“If only we can convince the American people that Putin had just bombed Chernobyl….”  Shouldn’t be that hard to do.  Americans still believe that Bush and the Saudis had nothing to do with the Twin Tower bombings — despite all that evidence to the contrary.  Our finest hour.

     “If only we could make America believe that Ukraine is a democracy and not some Nazi supremacist snake pit….”  We can do that.  If they could convince Americans that some poor peasants in black pajamas defending Vietnam from evil colonialists were actually a threat to the entire free world, we can do it again!
      “If only we can sucker Americans into believing that Ukraine is under threat from biological weapons?”  Piece of cake.  We’ve already convinced Americans that our COV$D bioweapon, one with a 0.02% death rate that mostly kills people over age 80 with multiple co-morbidities and/or who are given Remdesivir, is scary enough to close down our entire society for two whole years and to jab our children with an experimental injection that has a 1 in 25 chance of injuring or killing them, right?  We’re on a roll here.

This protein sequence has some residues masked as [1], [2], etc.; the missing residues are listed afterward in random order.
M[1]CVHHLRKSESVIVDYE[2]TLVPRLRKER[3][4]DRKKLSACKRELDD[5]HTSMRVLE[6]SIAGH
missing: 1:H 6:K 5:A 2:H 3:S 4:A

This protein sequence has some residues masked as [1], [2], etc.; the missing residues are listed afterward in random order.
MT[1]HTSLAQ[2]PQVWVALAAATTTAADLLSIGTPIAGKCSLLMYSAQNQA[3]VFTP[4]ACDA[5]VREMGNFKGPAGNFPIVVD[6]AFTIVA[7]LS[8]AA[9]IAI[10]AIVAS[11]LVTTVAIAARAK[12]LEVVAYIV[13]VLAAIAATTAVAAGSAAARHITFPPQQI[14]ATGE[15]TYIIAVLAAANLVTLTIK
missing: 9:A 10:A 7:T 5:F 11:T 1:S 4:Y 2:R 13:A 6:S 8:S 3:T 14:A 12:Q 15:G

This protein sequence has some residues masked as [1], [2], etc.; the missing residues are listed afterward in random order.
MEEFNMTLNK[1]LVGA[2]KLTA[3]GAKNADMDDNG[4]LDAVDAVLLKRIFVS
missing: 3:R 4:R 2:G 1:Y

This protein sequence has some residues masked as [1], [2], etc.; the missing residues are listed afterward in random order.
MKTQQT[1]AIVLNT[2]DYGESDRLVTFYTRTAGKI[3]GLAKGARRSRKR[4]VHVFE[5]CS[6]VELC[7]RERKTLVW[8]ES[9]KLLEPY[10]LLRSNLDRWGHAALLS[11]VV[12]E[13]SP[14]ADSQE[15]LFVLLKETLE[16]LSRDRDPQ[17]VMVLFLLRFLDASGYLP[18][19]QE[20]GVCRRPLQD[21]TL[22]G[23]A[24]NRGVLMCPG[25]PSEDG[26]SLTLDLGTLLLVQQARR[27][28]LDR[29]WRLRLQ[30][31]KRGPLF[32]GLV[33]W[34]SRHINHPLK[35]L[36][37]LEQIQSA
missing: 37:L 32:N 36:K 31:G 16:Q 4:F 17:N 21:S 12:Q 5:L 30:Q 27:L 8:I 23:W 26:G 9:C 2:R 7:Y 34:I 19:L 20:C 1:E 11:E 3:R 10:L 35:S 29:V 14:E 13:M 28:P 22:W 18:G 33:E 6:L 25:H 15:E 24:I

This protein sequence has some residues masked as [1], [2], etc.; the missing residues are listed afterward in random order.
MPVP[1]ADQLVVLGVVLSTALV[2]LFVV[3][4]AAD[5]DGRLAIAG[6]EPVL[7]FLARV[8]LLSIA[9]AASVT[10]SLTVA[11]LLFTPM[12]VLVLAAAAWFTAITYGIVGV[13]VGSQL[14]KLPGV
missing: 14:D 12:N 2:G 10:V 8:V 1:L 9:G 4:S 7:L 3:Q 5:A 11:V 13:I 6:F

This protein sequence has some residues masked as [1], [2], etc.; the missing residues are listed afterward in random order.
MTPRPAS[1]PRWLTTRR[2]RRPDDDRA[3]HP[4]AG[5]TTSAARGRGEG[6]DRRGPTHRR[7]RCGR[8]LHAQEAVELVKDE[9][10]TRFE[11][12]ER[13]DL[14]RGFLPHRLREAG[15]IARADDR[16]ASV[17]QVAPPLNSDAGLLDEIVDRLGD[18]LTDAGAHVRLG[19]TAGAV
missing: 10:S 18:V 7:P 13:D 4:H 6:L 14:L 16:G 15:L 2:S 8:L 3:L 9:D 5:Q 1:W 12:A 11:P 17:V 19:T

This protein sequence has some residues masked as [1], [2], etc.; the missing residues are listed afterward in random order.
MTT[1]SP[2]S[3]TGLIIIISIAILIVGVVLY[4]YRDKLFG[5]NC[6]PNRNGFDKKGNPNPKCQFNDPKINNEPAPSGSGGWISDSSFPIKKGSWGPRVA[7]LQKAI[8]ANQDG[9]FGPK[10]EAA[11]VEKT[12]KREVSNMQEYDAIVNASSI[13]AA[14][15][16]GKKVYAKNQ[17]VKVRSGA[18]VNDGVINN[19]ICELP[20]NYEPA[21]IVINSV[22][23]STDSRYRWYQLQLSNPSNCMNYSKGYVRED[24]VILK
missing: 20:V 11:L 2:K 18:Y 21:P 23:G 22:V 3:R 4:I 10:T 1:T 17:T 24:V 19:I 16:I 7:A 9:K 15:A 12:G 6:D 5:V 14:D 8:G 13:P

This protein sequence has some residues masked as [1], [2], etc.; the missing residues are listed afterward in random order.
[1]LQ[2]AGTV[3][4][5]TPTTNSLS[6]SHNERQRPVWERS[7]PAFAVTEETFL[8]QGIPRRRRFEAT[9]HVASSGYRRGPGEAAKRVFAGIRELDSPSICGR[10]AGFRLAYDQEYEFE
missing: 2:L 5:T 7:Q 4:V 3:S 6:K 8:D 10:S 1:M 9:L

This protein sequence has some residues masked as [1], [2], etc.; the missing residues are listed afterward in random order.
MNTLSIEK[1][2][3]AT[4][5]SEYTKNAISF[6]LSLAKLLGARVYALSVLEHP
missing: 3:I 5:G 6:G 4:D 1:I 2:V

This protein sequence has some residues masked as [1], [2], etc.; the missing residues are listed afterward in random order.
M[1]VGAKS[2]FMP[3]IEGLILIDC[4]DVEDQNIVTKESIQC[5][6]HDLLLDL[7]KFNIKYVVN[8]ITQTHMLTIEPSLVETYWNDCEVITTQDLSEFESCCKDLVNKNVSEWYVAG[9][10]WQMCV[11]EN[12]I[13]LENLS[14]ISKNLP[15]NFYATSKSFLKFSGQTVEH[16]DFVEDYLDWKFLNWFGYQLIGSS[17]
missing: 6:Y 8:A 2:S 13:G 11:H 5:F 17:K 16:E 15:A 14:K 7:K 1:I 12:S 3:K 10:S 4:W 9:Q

“Give us a few hours of airtime on the evening news and we can convince Americans of anything.”

Here’s another interesting point of view regarding the Ukra$ne situation:
But the Evil Globalist Bastards have not been having an easy time of it lately.  Push-back against their agenda is making them sort of displeased.
There’s even been several criminal investigations into the COV$D lock-down (welcome to Day 731 of the lock-down)  Grand Jury Day 4 | English